Monday, 17 June 2019

Tales from the riverbank – a wander into the world of Wind in the Willows with Mini Grey

As a child I watched far too much TV. There was a show called Tales of the Riverbank. The stars of the films were real animals, who were shown moving around in miniature boats, cars, balloons and aeroplanes. I loved seeing rodents rushing downstream in rickety water-crafts.

I live near the river in Oxford, and there’s nothing I’d be so excited to see as a water-vole rowing a tiny boat down the Thames.

The original messing about in boats is of course in The Wind in the Willows. And I’ve recently finished making the illustrations for a story set slap-bang in Wind in the Willows territory, so in this post I’m going to have a look at Kenneth Graham’s book and some of its illustrators. I want to consider the challenges of illustrating in the Willows Zone, and how the Willows, the most comfortingly nostalgic of books, was actually shivering with premonitions of the modern world.

The book was published in 1908, but it wasn’t until 1931 that EH Shepard illustrated it. To me EH Shepard’s pictures are as much a part of Wind in the Willows as the text – so I was surprised to discover they weren’t there at the beginning.
Grahame didn't live long enough to see the book released with Shepard's illustrations, but their meeting would be reported by Shepard in a 1950s edition of the classic, as follows: 

"Not sure about his new illustrator of his book, he listened patiently while I told him what I hoped to do.

Then he said 'I love these little people, be kind to them'.

Just that; but sitting forward in his chair, resting upon the arms, his fine handsome head turned aside, looking like some ancient Viking, warming, he told me of the river nearby, of the meadows where mole broke ground that spring morning, of the banks where Rat had his house, of the pool where Otter hid, and of Wild Wood way up on the hill above the river.
EH Shepard

...He would like, he said, to go with me to show me the river bank that he knew so well, '...but now I cannot walk so far and you must find your way alone'."
Grahame was living in Pangbourne near the Thames – and at other times he lived in Cookham, also on the River Thames – so to me, the river running through the book is always the Thames - which bubbles up in Gloucestershire and flows through Oxford, Reading, Henley and Windsor and eventually becomes the great river that snakes through London on its way to the sea. Mole, on his escape from white-washing, is captivated by the river; it “chattered on to him, a babbling procession of the best stories in the world, sent from the heart of the earth to be told at last to the insatiable sea.”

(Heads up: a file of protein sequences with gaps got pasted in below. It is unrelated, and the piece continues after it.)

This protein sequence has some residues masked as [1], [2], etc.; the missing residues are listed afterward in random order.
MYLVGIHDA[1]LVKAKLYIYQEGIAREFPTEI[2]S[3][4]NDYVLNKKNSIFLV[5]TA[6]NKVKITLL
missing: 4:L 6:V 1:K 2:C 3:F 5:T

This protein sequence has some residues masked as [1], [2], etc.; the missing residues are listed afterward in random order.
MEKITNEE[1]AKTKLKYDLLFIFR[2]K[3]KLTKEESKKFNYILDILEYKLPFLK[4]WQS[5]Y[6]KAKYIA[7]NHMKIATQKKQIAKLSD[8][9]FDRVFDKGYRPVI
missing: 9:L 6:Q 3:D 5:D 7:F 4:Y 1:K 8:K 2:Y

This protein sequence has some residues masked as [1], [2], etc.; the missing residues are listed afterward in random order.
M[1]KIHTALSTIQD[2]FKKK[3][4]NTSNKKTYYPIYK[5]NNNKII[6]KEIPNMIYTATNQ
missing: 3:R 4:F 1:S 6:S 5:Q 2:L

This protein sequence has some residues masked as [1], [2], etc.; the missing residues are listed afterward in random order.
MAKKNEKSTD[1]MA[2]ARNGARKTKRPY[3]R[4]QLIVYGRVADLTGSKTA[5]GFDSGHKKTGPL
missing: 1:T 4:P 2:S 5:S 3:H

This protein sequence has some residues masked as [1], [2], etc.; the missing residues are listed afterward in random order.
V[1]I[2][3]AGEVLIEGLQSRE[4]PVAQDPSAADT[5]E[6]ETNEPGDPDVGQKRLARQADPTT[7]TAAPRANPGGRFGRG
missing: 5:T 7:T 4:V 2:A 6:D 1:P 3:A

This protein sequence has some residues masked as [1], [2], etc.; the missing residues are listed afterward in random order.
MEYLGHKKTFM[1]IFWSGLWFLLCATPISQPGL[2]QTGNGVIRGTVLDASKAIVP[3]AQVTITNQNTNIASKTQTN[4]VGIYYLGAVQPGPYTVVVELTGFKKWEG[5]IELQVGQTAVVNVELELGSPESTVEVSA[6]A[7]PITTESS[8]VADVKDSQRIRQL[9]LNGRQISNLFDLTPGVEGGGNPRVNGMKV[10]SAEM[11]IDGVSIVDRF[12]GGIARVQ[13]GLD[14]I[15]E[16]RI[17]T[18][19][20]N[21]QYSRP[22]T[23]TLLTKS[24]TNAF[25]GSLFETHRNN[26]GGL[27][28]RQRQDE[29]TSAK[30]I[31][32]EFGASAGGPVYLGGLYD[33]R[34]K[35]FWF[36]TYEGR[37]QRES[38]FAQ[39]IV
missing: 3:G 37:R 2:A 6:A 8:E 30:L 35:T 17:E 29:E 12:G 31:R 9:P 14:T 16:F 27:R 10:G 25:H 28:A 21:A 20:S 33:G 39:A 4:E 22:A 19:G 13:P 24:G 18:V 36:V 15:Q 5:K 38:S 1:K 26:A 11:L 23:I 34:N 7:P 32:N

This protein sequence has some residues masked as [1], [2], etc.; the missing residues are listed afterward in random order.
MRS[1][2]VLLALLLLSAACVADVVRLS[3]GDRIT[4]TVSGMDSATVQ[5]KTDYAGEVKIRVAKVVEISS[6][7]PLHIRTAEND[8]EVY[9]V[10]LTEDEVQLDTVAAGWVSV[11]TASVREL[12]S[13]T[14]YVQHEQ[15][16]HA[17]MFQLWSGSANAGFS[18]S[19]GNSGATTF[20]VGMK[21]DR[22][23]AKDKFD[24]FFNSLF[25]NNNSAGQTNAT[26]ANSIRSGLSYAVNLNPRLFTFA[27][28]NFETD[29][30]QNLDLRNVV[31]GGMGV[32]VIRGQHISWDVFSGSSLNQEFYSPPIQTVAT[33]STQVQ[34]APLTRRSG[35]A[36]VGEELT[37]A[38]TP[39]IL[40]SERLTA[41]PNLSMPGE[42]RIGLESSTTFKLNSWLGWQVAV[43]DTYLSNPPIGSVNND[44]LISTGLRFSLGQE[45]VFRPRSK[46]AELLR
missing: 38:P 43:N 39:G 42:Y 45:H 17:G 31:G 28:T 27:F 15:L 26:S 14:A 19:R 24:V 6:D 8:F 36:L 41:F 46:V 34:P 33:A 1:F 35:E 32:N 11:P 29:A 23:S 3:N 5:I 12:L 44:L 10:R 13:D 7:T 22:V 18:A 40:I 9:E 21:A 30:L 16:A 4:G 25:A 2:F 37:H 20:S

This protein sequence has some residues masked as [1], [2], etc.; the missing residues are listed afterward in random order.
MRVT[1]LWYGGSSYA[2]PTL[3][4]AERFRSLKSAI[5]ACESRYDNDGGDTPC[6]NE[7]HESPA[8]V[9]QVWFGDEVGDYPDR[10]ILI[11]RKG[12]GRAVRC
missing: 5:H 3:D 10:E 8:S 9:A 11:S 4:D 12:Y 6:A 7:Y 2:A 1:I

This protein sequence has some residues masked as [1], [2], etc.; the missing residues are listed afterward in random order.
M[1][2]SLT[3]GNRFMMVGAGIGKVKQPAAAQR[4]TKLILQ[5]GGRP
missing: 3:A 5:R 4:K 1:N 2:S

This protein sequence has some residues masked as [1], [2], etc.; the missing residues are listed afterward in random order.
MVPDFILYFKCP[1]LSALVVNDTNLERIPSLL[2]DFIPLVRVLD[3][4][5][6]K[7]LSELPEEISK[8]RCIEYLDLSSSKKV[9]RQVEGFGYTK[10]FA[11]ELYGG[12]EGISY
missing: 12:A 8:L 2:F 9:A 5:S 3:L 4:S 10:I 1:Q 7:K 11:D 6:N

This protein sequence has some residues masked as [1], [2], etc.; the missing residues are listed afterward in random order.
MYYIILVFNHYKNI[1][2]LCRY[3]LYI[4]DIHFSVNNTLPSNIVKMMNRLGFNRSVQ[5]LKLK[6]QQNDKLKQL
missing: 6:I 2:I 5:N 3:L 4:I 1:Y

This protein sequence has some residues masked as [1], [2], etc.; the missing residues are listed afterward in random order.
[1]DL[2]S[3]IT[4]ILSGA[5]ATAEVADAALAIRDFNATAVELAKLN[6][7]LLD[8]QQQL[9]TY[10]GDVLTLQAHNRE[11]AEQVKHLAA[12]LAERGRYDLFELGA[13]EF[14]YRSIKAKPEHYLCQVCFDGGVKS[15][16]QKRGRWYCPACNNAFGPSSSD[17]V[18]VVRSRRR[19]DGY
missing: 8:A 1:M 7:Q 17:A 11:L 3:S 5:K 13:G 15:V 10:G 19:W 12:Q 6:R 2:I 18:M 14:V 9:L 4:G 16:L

EH Shepard

The Wind in the Willows has been rich ground for re-illustration. To me EH Shepard’s illustrations are part of its fabric, like Tenniel’s illustrations for Alice, but still both books are big enough to inspire reinvention.
And so far, in all the versions I’ve seen, the animals are wearing clothes.

Animals in Clothes

I have love-hate feelings about dressed-up animals. I really don’t like animals that seem to have human bodies under their animal heads. But if their body-shape seems to be the stumpy innocent sort of shape of an animal, then it’s OK.
Some animals seem to need more dressing up than others. As a child I used to adore these animal illustrations for the Woodland Happy Families game by Racey Helps. 
 I love Mrs Frog’s expression as she gazes at her cheerily waving tadpole. My sister Jo and I used to play long and involved imaginary games with these cards as our avatars: – Jo was the glamorous Miss Rabbit and I was the slightly homelier Miss Mouse.

I do admire how Racey Helps’s animals are truly animal under their clothes – and have a look at Mrs Owl’s delicious pie. (Eeek. Don’t tell Miss Mouse.) The Woodland Happy Families are sometimes fully dressed complete with shoes, like Miss Fox, but other times just lightly accessorised, like Miss Robin. Master Frog is as nature intended as he goes for a swim, but Mr Frog has full sailor garb including little boots… (So how DO those flippers fit in? Better to skim quickly over questions like this when considering animal-dressing.) 

With EH Shepard the main characters are completely suited and booted. But the weasels and stoats just have the odd bag and hat – so it seems the less civilised & well-behaved you are, the less you wear. But then there’s practicality too: those swimmers Otter and his son Portly don’t wear clothes either.